History: Yards embargo at Calgary

Reprinted from the November 1951 issue of Canadian Cattlemen

By Kenneth Coppock, editor

Weather is a factor over which cattlemen have no control. With favorable weather conditions and moderate prices cattlemen can experience a prosperous year. With unfavorable weather throughout the year and despite high prices the year may result in a loss from operations.

Industry leaders in their discussion with government leaders on subjects such as marketing, transportation and income tax have never failed to point out and stress this unpredictable factor in Canadian beef cattle production.

The season to date, with the 1951-52 winter yet to be experienced, emphasizes the validity of their arguments.

A year from now or even ten days from this writing the marketing tie-up at Calgary during the week of October 22nd will be an unpleasant memory. For what has happened at Calgary is the result of disheartening weather conditions in the Calgary trade area particularly, which has dogged the cattlemen and the farmer all summer and fall. Over these the agriculturists have had no control. What started off as a prospect for a good hay and crop year gave way because of super-abundance of rain and hail (twice normal precipitation in the Calgary area with some districts hailed as many as three times) to a year of dim prospect.

“If we would only get an Indian Summer” was the hope of all as September started. But such was not to be. The rains continued, hay bales rotted in the fields which themselves became so sodden with moisture that haying operations had to be suspended. Hay in stack became saturated and molding commenced. The straight grain farmer fared no better. Rain, cool nights and days, delayed ripening and frost was thrown in for good measure. Fields became so soft equipment could be used only with difficulty. Some mounted their binders on skids, some even hitched 4-horse teams to their tractors and with the help of the faithful horses urged their equipment through the soft spots. Soon a considerable portion of the crop which promised abundance lay in the swath. With the courage which has always characterized the western farmer they said, “We’ll get it” and started to purchase feeder stock to eat up the roughage and to have on hand when the low-grade grain which laid on the ground was threshed. But October brought no relief. Precipitation took the form of snow. Rank uncut crops went flat and still the farmer held on to and was thankful that he had livestock.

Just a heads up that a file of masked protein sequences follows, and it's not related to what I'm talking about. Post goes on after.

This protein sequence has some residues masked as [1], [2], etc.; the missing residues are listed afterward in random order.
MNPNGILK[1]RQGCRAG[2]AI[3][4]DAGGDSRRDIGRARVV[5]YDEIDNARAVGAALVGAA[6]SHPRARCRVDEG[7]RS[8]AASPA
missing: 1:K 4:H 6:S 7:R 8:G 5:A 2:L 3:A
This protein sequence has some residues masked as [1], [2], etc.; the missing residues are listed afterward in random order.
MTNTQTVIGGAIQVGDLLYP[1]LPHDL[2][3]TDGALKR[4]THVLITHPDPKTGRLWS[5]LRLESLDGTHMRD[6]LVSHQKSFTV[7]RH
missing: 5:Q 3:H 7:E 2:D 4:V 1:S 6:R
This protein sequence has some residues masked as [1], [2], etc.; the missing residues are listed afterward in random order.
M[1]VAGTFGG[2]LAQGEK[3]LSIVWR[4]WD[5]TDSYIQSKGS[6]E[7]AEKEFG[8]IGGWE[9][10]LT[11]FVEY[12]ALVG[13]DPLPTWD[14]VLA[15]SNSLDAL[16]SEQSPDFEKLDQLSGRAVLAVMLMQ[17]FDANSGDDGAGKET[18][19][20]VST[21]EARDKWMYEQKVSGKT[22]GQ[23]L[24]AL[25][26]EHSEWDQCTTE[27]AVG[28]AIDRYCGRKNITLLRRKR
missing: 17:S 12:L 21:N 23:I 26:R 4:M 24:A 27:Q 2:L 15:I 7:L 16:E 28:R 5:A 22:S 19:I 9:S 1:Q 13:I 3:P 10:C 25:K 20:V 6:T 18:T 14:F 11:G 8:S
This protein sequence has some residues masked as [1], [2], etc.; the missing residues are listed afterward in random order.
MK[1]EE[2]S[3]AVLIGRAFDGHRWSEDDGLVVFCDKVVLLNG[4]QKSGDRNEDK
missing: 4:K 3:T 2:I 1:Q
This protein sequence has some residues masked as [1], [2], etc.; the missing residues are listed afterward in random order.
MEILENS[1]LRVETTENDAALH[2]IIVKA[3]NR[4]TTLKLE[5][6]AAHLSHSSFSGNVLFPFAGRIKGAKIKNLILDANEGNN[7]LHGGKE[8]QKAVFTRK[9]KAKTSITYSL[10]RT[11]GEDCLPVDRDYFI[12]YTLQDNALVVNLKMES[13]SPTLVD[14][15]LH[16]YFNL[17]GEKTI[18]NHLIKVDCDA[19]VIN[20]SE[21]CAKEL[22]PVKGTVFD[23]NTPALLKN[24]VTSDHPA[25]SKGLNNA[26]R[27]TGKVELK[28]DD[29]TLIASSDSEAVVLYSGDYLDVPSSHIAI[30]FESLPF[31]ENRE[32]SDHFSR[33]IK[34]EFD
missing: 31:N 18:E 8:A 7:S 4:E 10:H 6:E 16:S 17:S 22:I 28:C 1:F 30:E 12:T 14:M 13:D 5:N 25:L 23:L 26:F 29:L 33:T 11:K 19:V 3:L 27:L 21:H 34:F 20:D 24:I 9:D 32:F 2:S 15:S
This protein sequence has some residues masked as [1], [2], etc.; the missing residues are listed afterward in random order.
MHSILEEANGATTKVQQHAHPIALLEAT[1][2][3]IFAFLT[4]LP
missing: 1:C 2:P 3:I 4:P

On October 15th the Calgary stockyards received only 320 head and the management thought a depression had set in and expensive improvements and additions to facilities would not be utilized. But they, like the rancher and farmer in the Calgary area, did not know the weatherman had yet another cruel blow to deliver. During that week a new wave of arctic air swept over the area bringing two feet of snow at some points and freezing temperatures day and night to all points.